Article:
GREGORY, Φιλοσοφία ἄφθονος (Plato, Symposium 210d)

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    (Plato, Symposium 210d)

    Author(s): Justina Gregory and Susan B. LevinReviewed work(s):Source: The Classical Quarterly, New Series, Vol. 48, No. 2 (1998), pp. 404-410Published by: Cambridge University Press on behalf of The Classical AssociationStable URL: http://www.jstor.org/stable/639831 .Accessed: 30/03/2012 23:41

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    ClassicalQuarterly8 (ii)404-410(1998)Printed n GreatBritain 404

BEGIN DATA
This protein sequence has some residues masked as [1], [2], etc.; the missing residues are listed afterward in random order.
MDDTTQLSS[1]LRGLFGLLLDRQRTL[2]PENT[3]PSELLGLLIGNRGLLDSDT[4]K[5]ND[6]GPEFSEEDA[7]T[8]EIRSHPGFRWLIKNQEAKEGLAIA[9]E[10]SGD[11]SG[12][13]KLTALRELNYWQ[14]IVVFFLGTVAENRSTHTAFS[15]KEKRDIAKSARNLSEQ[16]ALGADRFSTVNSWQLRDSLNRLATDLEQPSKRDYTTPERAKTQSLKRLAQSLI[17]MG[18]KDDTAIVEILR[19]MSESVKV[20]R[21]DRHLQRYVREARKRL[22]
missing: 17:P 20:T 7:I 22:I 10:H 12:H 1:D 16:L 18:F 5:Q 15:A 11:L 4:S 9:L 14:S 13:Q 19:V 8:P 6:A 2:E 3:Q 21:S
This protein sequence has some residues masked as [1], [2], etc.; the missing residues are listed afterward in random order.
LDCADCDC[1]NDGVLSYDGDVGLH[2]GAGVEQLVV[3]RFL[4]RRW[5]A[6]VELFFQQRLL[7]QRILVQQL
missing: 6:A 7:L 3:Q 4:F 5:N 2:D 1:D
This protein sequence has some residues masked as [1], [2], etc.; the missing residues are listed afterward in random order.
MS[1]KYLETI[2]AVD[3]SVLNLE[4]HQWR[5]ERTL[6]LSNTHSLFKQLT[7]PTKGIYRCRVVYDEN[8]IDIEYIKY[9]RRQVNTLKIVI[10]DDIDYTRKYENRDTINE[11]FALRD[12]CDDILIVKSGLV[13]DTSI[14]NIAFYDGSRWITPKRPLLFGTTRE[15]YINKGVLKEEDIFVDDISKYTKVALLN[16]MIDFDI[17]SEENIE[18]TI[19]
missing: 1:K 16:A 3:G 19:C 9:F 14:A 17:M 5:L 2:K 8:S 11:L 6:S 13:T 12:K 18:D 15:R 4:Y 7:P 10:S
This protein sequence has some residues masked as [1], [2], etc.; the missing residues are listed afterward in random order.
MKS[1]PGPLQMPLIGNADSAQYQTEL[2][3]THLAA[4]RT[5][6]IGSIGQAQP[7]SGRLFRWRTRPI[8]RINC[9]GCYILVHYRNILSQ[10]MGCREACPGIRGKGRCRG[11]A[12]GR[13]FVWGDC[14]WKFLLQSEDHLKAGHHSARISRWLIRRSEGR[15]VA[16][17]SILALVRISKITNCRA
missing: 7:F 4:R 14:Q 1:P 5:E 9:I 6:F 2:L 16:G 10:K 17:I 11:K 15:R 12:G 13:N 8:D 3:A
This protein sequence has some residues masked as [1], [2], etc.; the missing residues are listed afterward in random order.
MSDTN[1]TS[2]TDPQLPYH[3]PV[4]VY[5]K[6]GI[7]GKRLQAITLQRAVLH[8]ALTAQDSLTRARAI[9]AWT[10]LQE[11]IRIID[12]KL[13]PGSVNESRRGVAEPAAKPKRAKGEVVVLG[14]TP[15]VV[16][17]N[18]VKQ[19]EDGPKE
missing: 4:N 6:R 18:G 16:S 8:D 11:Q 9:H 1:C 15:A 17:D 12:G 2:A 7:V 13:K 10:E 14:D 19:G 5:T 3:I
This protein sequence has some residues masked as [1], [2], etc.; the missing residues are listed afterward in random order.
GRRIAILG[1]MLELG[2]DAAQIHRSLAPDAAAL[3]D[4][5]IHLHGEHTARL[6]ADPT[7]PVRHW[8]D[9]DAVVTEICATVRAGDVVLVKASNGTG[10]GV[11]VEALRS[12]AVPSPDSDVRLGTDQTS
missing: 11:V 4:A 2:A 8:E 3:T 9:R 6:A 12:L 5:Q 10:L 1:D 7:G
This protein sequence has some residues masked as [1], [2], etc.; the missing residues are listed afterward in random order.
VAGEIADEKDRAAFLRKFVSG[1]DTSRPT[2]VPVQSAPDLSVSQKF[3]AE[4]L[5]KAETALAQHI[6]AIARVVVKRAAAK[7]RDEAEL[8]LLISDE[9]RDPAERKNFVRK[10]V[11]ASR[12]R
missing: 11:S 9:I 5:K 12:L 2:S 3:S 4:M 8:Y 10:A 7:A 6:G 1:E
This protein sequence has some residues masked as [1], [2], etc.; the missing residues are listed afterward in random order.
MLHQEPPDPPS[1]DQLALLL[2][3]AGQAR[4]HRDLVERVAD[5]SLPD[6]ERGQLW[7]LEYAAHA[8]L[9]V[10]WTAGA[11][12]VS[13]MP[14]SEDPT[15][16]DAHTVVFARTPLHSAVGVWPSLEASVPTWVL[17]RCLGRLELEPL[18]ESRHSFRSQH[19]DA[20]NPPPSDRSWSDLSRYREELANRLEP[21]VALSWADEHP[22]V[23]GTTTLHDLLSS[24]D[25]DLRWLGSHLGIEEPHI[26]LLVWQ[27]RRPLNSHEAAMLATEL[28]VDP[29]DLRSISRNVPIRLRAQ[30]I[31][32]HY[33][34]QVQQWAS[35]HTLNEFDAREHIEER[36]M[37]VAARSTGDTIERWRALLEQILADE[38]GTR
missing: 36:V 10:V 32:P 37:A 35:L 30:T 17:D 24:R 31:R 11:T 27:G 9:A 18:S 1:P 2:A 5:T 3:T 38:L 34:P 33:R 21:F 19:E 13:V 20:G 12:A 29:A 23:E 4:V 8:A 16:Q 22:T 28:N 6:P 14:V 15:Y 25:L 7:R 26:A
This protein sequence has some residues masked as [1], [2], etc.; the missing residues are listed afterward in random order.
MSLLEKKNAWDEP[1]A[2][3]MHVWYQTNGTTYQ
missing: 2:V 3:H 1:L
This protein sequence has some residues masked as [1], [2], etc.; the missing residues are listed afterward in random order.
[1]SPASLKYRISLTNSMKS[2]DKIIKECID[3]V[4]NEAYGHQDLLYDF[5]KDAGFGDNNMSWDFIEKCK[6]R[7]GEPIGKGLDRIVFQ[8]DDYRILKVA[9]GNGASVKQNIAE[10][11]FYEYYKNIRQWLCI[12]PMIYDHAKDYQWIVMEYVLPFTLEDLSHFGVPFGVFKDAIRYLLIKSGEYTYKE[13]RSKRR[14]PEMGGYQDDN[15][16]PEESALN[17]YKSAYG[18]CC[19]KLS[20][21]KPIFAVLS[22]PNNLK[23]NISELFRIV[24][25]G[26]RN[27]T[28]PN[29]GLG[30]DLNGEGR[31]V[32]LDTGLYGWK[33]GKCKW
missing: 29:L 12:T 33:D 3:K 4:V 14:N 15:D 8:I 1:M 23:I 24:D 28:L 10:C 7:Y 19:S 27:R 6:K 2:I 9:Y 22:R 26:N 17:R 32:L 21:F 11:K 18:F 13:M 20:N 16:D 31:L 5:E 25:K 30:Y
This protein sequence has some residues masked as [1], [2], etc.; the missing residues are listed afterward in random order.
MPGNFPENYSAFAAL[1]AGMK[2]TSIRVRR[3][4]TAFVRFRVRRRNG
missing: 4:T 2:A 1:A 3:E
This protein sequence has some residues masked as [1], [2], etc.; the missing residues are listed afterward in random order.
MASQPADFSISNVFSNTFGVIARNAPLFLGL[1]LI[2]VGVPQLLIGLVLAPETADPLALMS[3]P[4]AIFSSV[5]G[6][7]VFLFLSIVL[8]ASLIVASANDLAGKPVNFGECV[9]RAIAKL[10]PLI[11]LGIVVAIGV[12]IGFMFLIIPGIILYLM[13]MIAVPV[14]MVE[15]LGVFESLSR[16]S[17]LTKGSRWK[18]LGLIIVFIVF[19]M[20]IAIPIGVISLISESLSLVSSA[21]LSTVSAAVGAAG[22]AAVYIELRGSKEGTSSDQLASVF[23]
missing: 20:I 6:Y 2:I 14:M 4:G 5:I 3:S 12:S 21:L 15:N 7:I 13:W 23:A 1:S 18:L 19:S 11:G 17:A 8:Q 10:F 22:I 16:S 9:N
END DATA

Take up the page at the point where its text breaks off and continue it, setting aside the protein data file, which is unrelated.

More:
PIAOZOIA 100O NOZ (PLATO, SYMPOSIUM 210d)Near the climax of the ascent passage of the Symposium, Plato describes how thelover turns to gaze at the great sea of the beautiful and 7roAAo,,sKacLKaAov~sA'yovsKaL VEyaao7rpOETELsLKT?7KalL qLaVOj7a EVE~LAouol~la o0dvo. While the phraseEvv q~10ouoq0la &dOd'vp has been variously interpreted by commentators andtranslators, none has regarded it as particularly significant. In what follows weexamine the contribution that the immediate context makes to the meaning of thephrase and take note of the link between the adjective64Bovos and two subsequentuses of qBovEow,both with reference to Alcibiades. We conclude that in the two finalscenes of the dialogue the repetition of 6&0Oovosnd qBovE'whas the same effect asthe repetition of the well-studied adverb 4lat kv-ls. By virtue of these contextualassociations, we suggest, the prepositional phrase acquires a new significance.Furthermore, on the interpretation developed here the dialogue's two final scenesencapsulate the view of the incompatibility of jealousy and philosophy that Platosets forth more explicitly and at greater length in the Phaedrus and Republic.